Faux-eco-friendly corporations. Workplace discrimination. Startup culture. Corporate Animals is one trade union song away from a revolutionary call to arms, and all the better for it. Politically speaking, director Patrick Brice and writer Sam Bain have a clear vision, even if comedically Corporate Animals struggles to maintain focus.

Corporate Animals throws a lot of ideas at the wall most land, but not all. As a whole Corporate Animals has a clear sense of self, but lets a little too loose in the middle and the pacing and coherency suffer as a result. Easy gags and shock moments are milked for all their worth, and even the incredible casting of Demi Moore as CEO/Trumpian menace Lucy Vanderton starts to lose its bite. By far the standout sequences are dialogue-heavy, focusing on a mix of personalities glibly talking through dire straits. These play to Sam Bain’s strengths you can almost hear Jez and Super Hans debating to eat Mark in this cave (you just know they’d gang up on him like that).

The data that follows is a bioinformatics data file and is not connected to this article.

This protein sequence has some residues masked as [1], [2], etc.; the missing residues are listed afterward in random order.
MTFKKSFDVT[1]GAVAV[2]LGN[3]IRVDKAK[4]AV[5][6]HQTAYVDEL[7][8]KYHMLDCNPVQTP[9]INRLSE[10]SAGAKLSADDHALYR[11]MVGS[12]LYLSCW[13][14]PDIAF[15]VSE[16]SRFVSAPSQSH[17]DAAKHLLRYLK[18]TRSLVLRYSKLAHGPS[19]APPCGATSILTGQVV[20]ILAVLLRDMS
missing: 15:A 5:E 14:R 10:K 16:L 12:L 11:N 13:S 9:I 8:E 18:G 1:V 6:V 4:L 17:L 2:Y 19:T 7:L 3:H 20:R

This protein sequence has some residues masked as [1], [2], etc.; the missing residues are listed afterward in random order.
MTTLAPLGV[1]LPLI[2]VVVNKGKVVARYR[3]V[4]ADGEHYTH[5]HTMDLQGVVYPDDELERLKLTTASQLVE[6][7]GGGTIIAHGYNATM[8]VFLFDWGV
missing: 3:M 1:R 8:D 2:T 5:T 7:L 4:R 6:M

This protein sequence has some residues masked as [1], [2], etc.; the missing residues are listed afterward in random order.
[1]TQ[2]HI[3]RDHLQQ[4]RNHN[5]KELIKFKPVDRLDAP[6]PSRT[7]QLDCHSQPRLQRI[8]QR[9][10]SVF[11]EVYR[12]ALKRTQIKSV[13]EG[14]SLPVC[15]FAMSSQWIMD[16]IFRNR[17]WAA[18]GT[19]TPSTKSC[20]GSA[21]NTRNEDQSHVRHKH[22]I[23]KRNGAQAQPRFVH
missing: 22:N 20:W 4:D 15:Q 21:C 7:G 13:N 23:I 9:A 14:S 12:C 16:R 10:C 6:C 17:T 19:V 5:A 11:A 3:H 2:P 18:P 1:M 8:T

Moore stands out with her grotesque performance, but this is undoubtedly an ensemble film Corporate Animals lines up a stellar cast of smaller names and gives them each their time to shine. Notable standouts include Karan Soni, who continues to steal the limelight with his unique blend of passive-aggression, and Nasim Pedrad’s quiet desperation at having to eat an ex-boyfriend.

Combining Bain’s magic for dialogue with the uneasy humour of Brice’s The Overnight and the horror of his Creep series, Corporate Animals struggles under the weight of so many hats, but ultimately emerges as a cracking black comedy. Come for the horror, stay for the conversation just maybe don’t book any caving trips for the near future.



CAST: Demi Moore, Ed Helms, Jessica Williams, Karan Soni

DIRECTOR: Patrick Brice

WRITER: Sam Bain

SYNOPSIS: When disaster strikes a corporate team-building retreat to New Mexico, the workers of Incredible Edible Cutlery and their megalomaniacal CEO must band together in order to survive.